Myanmar’s junta detained around 150 civilians, including young activists, elected National League for Democracy (NLD) lawmakers and striking civil servants, over 10 days this month as it continues its crackdown on the opposition.
According to a report by the Assistance Association for Political Prisoners (AAPP), which monitors fatalities and detentions since the coup, at least 143 people were detained between August 14 to 24.
Among those detained are 15 NLD members, including those who won parliamentary seats in the 2020 general election, the results of which the junta annulled; four teachers who joined the civil disobedience movement (CDM) against the regime in Kalay Township, Sagaing Region, a striking teacher who joined the CDM in Yangon Region, dozens of young activists and relatives of civilians in hiding.
An elected lawmaker for Mingaladon Township in Yangon Region Daw Khin Myat Thu was detained with her husband on August 23 at a hideout. Five other NLD members were also detained in Yangon before the MP’s abduction.
U Htay Win, MP for Tilin Township in Magwe Region, was also detained on August 22. On the same day, Ko Kyaw San Htoo, an Aunglan Township executive committee member, who is reportedly sick, was also seized at his home.
Ko Kyaw Soe Win, another Aunglan Township executive committee member, was also detained.
NLD supporter Aung Myo Thant in Taungdwingyi Township, Magwe Region, was beaten and detained by junta troops at his home along with his wife, son and daughter on August 17.
Despite international condemnation of the collective punishment of taking the relatives of those facing arrest warrants, the junta continues to arrest the families of activists.
On Wednesday, the junta detained the wife and son of Yangon’s former social affairs minister U Naign Ngan Lin when they brought supplies to him in Insein Prison, Mizzima News reported.
Over 10 days, the junta has seized at least 24 relatives when they failed to find the targeted individuals, including NLD members, pro-democracy activists and striking civil servants, according to the AAPP.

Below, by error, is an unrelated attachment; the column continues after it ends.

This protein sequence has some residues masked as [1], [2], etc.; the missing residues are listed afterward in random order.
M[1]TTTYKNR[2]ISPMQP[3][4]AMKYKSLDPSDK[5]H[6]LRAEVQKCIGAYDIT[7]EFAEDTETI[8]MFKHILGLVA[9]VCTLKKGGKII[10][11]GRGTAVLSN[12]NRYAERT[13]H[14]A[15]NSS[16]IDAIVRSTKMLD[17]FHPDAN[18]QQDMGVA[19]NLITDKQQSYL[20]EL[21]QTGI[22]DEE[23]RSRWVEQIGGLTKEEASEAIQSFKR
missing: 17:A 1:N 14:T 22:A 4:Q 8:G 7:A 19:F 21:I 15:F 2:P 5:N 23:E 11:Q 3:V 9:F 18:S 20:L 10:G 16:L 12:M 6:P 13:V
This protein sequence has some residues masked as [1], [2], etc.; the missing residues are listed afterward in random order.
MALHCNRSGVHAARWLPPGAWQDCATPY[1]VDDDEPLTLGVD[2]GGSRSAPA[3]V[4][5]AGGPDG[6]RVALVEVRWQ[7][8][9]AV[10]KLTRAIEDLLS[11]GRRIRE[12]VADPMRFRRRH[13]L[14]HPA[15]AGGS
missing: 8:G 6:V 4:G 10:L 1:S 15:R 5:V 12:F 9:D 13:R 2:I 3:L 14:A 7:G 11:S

On August 18, the wife, child and younger brother of U Win Myint Aung, an MP and NLD member in Sai Pyin village, were detained after troops failed to find him at his home.
On the same day in Sai Pyin village, Depayin Township, Sagaing Region, the brother, nephew and a female relative of NLD member U Moe Min Win were detained after troops failed to him, the activist group said.
The AAPP reported the detention of the father, mother, wife, and two daughters of a police sergeant from Yinmabin Township who joined the CDM and took weapons from a police station.
Tun Win in Muse, Shan State, who contracted COVID-19, was detained at his home by junta troops after they did not find his son.
Young people and other residents were seized during night raids in Yangon and Mandalay regions.
While the exact number of detainees cannot be independently verified, around 12 young people were reportedly detained per day.
In Mandalay, a philanthropic group supplying food and oxygen, said four of its members were detained on Tuesday night for helping those in need at night.
Three young people were also reportedly detained in Thaketa Township on Tuesday evening. Residents said junta troops opened fire in their neighborhood during their raid. It was alleged that one detained youngster was shot and badly injured.
On Monday, five people, including a couple who owned a noodle shop, were detained during a night raid in Sanchaung Township in Yangon.
Residents said troops had a list of suspected People Defense Forces volunteers and those with alleged connections with the shadow National Unity Government.
A private teacher Ko Soe Paing, also known as Kyaw Khaing Win, who participated in anti-regime protests, was also detained in Thaketa Township, Yangon Region, by soldiers on Sunday. He died overnight in detention and his family was asked to collect his body on Monday, according to his former teacher. Details of the death are unknown.
According to the AAPP, the junta has detained more than 7,470 people since the Feb. 1 coup, of which 5,851 were still behind bars. Around 2,000 civilians still face arrest warrants.
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